The next one that I lay my hands on was An Abundance of Katherines. A story of a guy, Colin, who is obsessed with dating girls whose names are Katherines and also obsessed with anagrams. Colin is a childhood prodigy who like most of the childhood prodigies, has turned into a normal adult. Obsessed over this as well, he goes on a road trip with his friend who has a weird obsession with the word Kafir (has a nice ring to it, no?). They get a job in some countryside town. They meet Lindsey there who is sort of interesting. This book is a nice read but is really not John Green’s material. I’d rate it 2 on 5. If Chetan Bhagat had written this though, this would totally get a five from me.


After this shaky read, I was not sure about Paper Towns, because it was the longest of all the books and there wasn’t much I had read about it. I gave it a try. It starts a bit shaky, but really gets into your head after a point. Both the leads in this books are crazy and full of mystery, the stuff I LOVE. There’s urban exploring in this book, a hobby the much much cooler version of me has. There’s love. There’s wit. There’s smartness. And just so much mystery. I absolutely love this book and even swear by it. If you had to read one book in college romance saga, pick this. I can’t even talk about this book in a rational way, because I love it so much. It is bound to show.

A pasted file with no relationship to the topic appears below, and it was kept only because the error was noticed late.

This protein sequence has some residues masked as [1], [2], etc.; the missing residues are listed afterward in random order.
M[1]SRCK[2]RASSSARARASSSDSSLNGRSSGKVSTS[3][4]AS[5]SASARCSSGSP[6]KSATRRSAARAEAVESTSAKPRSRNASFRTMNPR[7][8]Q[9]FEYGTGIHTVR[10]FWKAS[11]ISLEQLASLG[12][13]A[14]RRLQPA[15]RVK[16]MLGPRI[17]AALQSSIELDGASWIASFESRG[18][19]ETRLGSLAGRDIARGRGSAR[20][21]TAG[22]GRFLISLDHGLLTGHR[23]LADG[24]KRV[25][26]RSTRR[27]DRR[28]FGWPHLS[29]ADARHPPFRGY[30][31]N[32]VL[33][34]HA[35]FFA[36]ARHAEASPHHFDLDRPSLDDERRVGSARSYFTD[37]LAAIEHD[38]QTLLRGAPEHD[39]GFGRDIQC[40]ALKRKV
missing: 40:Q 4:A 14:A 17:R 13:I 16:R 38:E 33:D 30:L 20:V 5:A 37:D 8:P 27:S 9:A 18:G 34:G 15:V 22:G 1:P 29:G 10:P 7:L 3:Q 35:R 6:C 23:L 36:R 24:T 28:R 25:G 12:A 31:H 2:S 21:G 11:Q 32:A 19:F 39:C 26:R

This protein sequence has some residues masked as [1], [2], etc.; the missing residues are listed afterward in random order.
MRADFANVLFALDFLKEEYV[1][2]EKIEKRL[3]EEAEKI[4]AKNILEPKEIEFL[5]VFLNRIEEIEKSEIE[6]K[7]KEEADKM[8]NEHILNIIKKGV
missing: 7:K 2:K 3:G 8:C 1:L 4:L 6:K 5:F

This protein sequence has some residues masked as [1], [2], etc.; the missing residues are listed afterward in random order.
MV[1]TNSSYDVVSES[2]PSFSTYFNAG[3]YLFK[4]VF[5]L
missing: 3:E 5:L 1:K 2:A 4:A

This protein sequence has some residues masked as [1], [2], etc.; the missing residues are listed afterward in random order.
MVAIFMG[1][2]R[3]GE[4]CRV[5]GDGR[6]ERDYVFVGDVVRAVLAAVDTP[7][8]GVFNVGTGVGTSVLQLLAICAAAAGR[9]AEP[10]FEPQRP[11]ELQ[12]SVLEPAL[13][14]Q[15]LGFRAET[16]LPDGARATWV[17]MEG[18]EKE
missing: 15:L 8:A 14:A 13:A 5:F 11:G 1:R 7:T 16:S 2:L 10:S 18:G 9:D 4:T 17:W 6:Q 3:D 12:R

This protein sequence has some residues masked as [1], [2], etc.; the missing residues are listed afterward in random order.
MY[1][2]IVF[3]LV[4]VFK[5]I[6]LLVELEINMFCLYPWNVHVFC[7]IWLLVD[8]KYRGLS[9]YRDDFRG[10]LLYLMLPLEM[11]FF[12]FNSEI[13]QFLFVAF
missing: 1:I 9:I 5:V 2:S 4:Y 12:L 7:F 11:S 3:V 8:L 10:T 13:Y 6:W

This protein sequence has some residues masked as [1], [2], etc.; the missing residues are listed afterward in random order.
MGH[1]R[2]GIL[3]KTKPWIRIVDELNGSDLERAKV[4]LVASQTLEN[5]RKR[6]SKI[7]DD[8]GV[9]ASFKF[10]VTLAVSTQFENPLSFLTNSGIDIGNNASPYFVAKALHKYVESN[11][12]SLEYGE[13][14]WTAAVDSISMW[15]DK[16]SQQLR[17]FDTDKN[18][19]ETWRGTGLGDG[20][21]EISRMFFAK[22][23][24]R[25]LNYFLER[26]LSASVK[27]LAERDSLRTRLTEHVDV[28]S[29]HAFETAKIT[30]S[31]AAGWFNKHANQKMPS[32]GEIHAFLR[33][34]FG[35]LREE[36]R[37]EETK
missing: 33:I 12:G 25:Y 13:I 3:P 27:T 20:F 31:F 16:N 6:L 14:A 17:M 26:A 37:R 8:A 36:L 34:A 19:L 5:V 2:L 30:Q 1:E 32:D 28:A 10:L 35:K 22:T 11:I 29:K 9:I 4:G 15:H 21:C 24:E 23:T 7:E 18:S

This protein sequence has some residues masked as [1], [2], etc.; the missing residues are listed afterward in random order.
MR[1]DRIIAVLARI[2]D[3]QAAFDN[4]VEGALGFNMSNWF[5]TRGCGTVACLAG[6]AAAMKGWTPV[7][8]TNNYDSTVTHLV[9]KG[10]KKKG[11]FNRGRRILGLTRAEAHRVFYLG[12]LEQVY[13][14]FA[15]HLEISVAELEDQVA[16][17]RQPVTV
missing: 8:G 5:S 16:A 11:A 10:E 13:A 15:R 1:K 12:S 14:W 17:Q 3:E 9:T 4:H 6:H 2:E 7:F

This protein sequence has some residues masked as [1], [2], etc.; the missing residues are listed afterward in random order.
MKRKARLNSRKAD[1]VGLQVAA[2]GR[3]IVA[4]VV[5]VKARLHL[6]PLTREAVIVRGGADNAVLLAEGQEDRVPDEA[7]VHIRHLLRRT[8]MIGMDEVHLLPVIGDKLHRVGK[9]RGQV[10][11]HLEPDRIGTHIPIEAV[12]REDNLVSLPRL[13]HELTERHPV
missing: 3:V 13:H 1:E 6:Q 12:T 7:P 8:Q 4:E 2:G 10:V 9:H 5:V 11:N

quotes from the fault in our stars
This is the original design on John Green's Boxset. So pretty!!!


some thoughts on whole…


The biggest problem that many have with John Green’s books is all the characters are sort of same- smart people, dejected and disappointed by the average crowd, so they go out to seek a great. But this also works like magic for me. The characters are really smart. You’d want to think like them (except maybe Colin, he just keeps anagraming). And these books don’t disappoint on the whole love thing as well. There’s just too many quotes to quote. Okay? Okay. ( check the link at the end of the post, some really good quotes!)